This is an important observation, which pulls the rug out from under the mantra - currently en vogue amongst theoretical educators (Theoretical educator - me? I'm at the chalk face!) - of the "bildungsferne Gesellschaftsschichten" ("social strata at a distance from education"). Maybe the idea that a lack of education is solely caused by a lack of money needs to be rethought. Wealth does not protect from ignorance - I mean, look at the Royal Family or Apricot Boomtown.
The culprits, according to Gaschke, are middle-class parents who - although still passively upholding old educational ideals - fail to practice what they preach:
Ein geübter Leser wird man nur durch … Üben. Und die Übung beginnt durch das Vorbild der Eltern, durch Vorlesen, Erzählen und Über-Geschichten-Sprechen.
[You only become a accomplished reader by ... practising. And practice begins with the parental model, with being read to, with telling and talking about stories].
Quite right. However, it seems that Gaschke is losing the argument when she elevates the cultural practice of reading to a moral act:
Warum aber ist Lesekompetenz heute überhaupt noch wichtig? Weil sich dem geübten Leser Fragen stellen, die auch im Leben wichtig sind: Worum geht es? Ist das, was ich lese, glaubwürdig? Ist Ironie im Spiel? Was empfinden die Figuren in einer Geschichte?
[But why is reading still important today? Because the accomplished reader is confronted with questions that are also relevant in real life: What is this about? Is the story I'm reading credible? Is it ironic? What do the characters feel?]
Her mission statement: "Only those who read are able to empathise with others".
Well, here we are back to the Arnoldian fallacy that literature is a quasi-religion! This clearly is too simplistic.
If that were the case, then I should be surrounded, in my professional life, by supremely empathetic creatures. If reading made us all better people, then university literature departments would be free from violent strife, petty squabbles and parochial vanities - they would be sanctuaries of shared concern, intellectual openness and mutual respect.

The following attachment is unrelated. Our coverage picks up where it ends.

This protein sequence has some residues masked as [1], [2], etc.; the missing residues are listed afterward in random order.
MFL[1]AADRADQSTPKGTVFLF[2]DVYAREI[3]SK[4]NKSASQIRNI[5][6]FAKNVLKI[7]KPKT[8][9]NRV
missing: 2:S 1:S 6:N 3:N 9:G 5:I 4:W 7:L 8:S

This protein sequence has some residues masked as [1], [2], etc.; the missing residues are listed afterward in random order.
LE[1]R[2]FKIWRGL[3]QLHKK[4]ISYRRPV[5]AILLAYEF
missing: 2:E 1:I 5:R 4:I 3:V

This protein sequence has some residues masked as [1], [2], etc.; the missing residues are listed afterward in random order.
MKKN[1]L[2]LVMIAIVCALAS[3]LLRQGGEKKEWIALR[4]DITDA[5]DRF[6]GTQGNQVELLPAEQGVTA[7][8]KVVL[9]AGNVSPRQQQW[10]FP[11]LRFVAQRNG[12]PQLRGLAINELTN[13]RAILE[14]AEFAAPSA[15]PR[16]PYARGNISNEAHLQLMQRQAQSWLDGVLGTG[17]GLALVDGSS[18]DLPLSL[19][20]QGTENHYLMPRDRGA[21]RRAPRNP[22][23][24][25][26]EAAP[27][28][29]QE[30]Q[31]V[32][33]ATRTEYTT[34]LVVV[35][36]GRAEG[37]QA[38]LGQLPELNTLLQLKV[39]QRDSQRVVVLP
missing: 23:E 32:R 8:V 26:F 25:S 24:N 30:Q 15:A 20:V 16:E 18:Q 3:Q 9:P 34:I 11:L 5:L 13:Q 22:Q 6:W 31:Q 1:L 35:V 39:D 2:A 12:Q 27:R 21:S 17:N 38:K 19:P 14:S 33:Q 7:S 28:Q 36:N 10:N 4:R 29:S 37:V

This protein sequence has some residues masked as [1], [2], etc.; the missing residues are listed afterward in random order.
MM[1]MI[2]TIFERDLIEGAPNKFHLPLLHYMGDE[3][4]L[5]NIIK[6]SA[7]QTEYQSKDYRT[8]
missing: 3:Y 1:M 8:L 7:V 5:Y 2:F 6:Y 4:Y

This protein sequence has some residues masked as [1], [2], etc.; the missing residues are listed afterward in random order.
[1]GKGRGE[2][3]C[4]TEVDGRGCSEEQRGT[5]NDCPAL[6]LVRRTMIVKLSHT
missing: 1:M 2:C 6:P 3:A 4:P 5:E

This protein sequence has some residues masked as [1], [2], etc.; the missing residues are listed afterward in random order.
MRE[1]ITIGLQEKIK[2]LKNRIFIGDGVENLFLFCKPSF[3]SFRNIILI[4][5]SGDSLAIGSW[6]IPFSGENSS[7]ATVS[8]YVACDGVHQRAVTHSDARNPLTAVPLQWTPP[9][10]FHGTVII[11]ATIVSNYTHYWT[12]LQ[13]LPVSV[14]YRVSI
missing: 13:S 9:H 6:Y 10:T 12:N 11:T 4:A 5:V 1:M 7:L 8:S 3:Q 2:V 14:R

Reader, let me tell you: They are not!
Also, if Gaschke were right, then most of human history (and pre-history) would have been empathy-free: an illiterate world of ruthless murder and rapine without remorse and regret until the Frankfurt Book Fair came along (but then again Zeit arts editors rarely think in an evolutionary time frame and are notorious for taking themselves too seriously).
Actually, it is not reading that leads us to ask the questions that Gaschke lists in the quote above: literature is only able to raise them because Homo sapiens can ask such questions and make such assessments. Our brain was there first! Reading merely trains cognitive skills that evolved for very different reasons - it is a further development of the human imagination, not that which shapes it.
Needless to say that the kind of responses that Gaschke hails as fundamentally literary are of course also triggered by other narrative artefacts, from soap operas to pop ballads (if the listener bothers to listen to the lyrics*). To be empathetic, we don't need books.
In other words, to defend the practice of reading, we have to come up with other, better explanations for the value of literature.**
Nevertheless, Gaschke and Michelle Obama would have a field day on Sesame Street:
Actually, this is kinda cute and doesn't deserve the kind of vicious commentary that raging loony libertarians have left at YouTube.
A final observation on role models: Why is it that in this day and age when universities across Europe have taken up the cause of internalisation with a vengeance - which is often seconded by the mysterious emergence of an administrative hydrocephalus and new central buildings to house it - administrative staff in international offices, who are prone to calling their students ignorant or parochial, often do not speak foreign languages or seem consummately reticent to travel. Talk about pots calling kettles black.
* Have you noticed, too, that only few people actually care about the words of songs?
** Lying in bed all day Saturday surrounded by a pile of books, with a pot of coffee in reach, being one of those explanations. Escapism. Not having to be in/with the world. Not wanting to get out of bed and still feeling that you are living.